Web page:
In a letter to ConocoPhillips, shareholders said:

“In the coming decades, the world will reduce greenhouse gas (GHG) emissions to curb climate change. Companies that fail to reduce overall emissions will incur substantial financial risks, especially fossil fuel companies.

“Shareholders request the company to address the risks and opportunities presented by the global transition towards a lower emissions energy system by setting emission reduction targets covering the GHG emissions of the company’s operations, as well as their energy products (Scope 1, 2, and 3).”

The letter also says: “The global political pledge to curb climate change, the resulting future regulations for the fossil fuel industry to reduce their overall emissions, and the decreasing costs of renewable energy add to the risk that capital expenditures in fossil fuel projects will become stranded assets. Furthermore, fossil fuel companies are increasingly sued for their role in the climate crisis: not only for their Scope 1 and 2 emissions but also for their Scope 3 emissions.”

In contrast to previous rulings, the Securities and Exchange Commission (SEC), the US independent agency protecting investors and the national banking system, has now decided that ConocoPhillips must include a climate proposal at its forthcoming annual general meeting (AGM) season.

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By GlobalData

In Europe, similar proposals from shareholders have compelled oil majors to announce climate ambitions and report Scope 3 emissions, caused by customers burning their products. The SEC decision has ensured that a climate resolution from the Dutch shareholder group will come to a vote in the US.

Follow This founder Mark van Baal said: “This is a breakthrough in the fight against climate change. Finally, shareholders can vote about the elephant in the room: product emissions. All our experience in Europe has shown that only shareholders’ votes for concrete emissions targets will lead oil majors to change course.”

Follow This shareholder resolutions ask oil and gas companies to set targets to reduce all emissions in line with the Paris Climate Agreement, as investor support for Paris-consistent targets for all emissions continues to gain momentum in the energy sector.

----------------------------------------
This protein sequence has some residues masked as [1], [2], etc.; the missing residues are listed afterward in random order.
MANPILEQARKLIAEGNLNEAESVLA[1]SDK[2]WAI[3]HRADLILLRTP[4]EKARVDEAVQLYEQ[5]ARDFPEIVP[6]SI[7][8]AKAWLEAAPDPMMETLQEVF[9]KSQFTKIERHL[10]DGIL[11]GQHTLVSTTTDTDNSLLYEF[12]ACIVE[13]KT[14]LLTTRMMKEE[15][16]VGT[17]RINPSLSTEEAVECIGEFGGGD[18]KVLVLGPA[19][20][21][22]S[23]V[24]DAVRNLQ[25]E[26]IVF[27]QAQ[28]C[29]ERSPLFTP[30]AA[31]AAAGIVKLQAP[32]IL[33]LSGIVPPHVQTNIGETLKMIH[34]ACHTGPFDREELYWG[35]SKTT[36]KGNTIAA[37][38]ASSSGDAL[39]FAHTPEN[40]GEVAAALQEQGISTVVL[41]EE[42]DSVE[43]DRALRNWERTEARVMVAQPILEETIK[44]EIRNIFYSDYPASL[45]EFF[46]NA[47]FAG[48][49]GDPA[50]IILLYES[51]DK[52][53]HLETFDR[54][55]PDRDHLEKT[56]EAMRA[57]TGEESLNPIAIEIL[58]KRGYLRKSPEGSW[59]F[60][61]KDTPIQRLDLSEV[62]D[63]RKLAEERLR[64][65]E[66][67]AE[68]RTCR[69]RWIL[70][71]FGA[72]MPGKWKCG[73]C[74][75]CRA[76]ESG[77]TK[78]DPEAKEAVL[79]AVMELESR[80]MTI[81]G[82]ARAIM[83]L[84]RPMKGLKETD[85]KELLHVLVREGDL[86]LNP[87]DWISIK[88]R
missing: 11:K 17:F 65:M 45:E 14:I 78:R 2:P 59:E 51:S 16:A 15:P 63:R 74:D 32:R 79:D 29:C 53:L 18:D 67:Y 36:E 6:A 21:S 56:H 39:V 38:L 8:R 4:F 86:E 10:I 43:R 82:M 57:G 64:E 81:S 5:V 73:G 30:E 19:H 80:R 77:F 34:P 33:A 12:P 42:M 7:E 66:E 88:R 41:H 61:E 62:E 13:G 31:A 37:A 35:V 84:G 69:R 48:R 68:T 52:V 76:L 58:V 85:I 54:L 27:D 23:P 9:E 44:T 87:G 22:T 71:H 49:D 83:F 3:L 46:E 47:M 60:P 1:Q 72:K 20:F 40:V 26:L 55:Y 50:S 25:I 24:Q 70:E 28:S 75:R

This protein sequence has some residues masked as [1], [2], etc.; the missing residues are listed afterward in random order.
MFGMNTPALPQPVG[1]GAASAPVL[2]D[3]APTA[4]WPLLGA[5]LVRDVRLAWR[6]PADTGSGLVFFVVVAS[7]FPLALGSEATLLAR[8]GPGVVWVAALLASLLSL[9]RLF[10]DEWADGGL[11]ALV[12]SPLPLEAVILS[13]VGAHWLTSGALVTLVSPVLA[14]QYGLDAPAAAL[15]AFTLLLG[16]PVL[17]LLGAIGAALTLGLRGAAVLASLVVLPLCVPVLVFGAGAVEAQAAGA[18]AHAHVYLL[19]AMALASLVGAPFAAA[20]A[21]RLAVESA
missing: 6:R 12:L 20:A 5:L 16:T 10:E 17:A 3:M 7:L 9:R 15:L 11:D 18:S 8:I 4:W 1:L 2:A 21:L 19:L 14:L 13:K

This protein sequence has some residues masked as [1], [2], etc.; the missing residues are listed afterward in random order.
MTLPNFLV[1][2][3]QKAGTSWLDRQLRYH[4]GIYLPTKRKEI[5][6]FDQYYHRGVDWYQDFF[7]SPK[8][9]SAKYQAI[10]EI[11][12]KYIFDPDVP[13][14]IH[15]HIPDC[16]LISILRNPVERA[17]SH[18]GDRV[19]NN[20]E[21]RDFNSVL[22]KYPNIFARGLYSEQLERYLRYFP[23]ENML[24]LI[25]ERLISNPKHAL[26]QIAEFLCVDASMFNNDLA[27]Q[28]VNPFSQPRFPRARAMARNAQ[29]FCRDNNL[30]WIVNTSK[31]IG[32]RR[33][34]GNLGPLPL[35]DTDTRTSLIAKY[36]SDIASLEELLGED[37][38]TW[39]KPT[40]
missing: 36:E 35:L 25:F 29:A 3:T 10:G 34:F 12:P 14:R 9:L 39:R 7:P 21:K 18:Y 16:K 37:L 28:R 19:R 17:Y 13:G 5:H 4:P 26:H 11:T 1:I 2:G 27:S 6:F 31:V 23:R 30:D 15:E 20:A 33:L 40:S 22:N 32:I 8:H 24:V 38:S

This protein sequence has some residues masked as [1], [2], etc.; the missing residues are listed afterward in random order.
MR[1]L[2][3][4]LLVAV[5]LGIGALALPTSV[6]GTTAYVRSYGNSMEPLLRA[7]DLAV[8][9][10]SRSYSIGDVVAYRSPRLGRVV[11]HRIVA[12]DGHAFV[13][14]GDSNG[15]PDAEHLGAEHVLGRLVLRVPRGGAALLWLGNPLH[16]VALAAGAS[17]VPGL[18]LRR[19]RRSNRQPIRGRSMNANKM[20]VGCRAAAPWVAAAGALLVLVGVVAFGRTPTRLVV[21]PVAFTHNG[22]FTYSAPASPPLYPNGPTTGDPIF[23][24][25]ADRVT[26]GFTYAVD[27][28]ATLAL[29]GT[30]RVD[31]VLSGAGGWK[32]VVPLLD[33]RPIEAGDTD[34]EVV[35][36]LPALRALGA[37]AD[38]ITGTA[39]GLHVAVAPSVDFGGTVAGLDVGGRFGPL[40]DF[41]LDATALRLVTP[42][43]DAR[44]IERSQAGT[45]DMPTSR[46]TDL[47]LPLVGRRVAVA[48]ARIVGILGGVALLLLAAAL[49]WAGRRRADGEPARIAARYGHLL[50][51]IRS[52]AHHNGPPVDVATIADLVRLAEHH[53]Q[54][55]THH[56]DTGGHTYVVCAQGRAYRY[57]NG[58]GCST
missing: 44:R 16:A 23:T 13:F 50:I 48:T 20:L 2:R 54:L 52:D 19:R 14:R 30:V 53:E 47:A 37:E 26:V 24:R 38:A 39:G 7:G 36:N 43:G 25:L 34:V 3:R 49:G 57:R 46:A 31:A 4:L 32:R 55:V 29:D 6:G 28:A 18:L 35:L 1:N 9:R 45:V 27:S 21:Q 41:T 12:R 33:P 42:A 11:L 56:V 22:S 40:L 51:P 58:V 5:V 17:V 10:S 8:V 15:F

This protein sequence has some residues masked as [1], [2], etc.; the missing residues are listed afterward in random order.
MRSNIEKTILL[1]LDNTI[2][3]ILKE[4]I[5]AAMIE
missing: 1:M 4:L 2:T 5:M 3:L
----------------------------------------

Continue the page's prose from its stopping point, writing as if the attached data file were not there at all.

“Paris-consistent emission reductions will lead to a shift in investments away from fossil fuels to renewables. That’s why oil executives fight our resolutions so fiercely. Votes make it evidently clear that investors want them to act on climate. They prefer to continue business as usual,” van Baal says.

Overturned ‘micromanagement’ claims

In response to past shareholder attempts to gain access to AGM voting rights, the SEC has previously excluded the Follow This proposal on multiple grounds, including a claim that it sought to “micromanage” the company.

However, in a letter to ConocoPhillips, the SEC has now dismissed this claim stating that: “In our view, the Proposal does not seek to micromanage the Company to such a degree that exclusion of the Proposal would be appropriate […] the Proposal only asks the Company to set emission reduction targets”.

Follow This is expecting that the SEC will also allow shareholders to vote on similar proposals filed at Chevron and Phillips66. The outcome of these AGM ballots is non-binding, but the tally of votes sends a statement of investors’ concerns to company executives, at a precarious time for the fossil fuels industry.

“Big Oil can make or break the Paris climate agreement. In 2020, a growing minority of up to 27% of non-government votes supported our resolutions. More and more institutional investors understand the goal of the Paris Climate Agreement is core to their fiduciary duty in a global economy wracked by climate breakdown,” Van Baal says.

Last year, Follow This shareholders voted for climate target resolutions at the annual general meetings of Equinor, Shell, and Total in Europe.